Tag Archives: nuclear

Nuclear reactor for efficient conversion of Tar Sands

I have said for years that Canada would eventually use nuclear energy to process the tar sands. It looks like Toshiba is going to make it happen. Converting tar sand to useful oil takes a lot of energy. Since there’s lots of tar on site, that’s the source of energy. A significant fraction of the energy in the tar goes into processing instead of into the consumer’s gas tank. Putting a nuclear reactor on site means that the processing energy comes from uranium instead. In some sense, it’s a conversion of uranium energy into hydrocarbon energy.

Of course, from a climate standpoint, it could be better. We could convert uranium energy (or solar energy!) into converting carbon dioxide into fuel instead of converting tar sand into fuel. But tar sand is a much more concentrated carbon source than the atmosphere.

What I think it really interesting is the funding model. Buy a nuclear reactor and plug it into your plant. That saves energy so you don’t have to burn your fuel on site. That frees up fuel for sale which pays for the reactor. How long before countries without tar sands figure it’s worth their money to convert other resources (e.g. biomass, municipal waste, natural gas) to fuel?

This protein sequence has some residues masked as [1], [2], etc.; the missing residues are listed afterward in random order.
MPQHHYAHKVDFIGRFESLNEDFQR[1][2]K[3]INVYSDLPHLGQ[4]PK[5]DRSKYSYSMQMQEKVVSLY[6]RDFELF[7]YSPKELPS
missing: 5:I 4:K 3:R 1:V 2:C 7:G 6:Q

2011 Japanese Earthquake, 6 Months Later

The devastating March 2011 earthquake in Japan is now six months behind us. Tragically, more than 15,000 people lost their lives.

I heard a speaker a few weeks ago suggest that her Father’s cancer may have resulted from living too close to the Three Mile Island incident. Admittedly (and to her credit) she did not insist that the nuclear accident was the cause, only suggested that it might be the cause. And (like all wobble language) it is hard to argue against such claims. About 140,000 people evacuated from a region around the plant with a radius of 20 miles. Afterward, about 2 additional cases of cancer resulted beyond what would be expected, statistically. The normal incidence of cancer is about 400-500 per 100,000 people per year. So it is completely impossible to discriminate between of the people who lived around TMI and would normally get cancer and the two extra cases that resulted from the accident. Maybe her father was one of those people. But the likelihood is slim.

I (of course) did not confront a grieving woman after the death of her father. Her statistical analysis was off, but her emotions took precedence. Yet her attribution of that cancer to TMI leaves her audience with a little more fear of radiation and nuclear power.

With that in mind, I think back to the Japanese earthquake. Again, tragically, 15,000 people lost their lives.  A dam broke and drowned at least four people. Living in front of a dam carries some risk.  Are dams a threat to humanity? No, and neither are nuclear power plants. So far, as of yet, not one person has died from radiation.

Alarmists would have everyone believe that the nuclear disaster associated with the accident was far more terrible than the earthquake itself. If that were true, we would expect that there would be many thousands of sick or dead people due to radiation. But there are none yet. Now, if the nuclear tragedy doubles the risk of cancer across a 30 mile swath of Japan containing 100,000 people, we might see 500 additional cases of cancer per year. That is a terrible (and unrealistically bad) scenario, but it is (still) not remotely so terrible as a single tragedy killing 15,000 people without warning.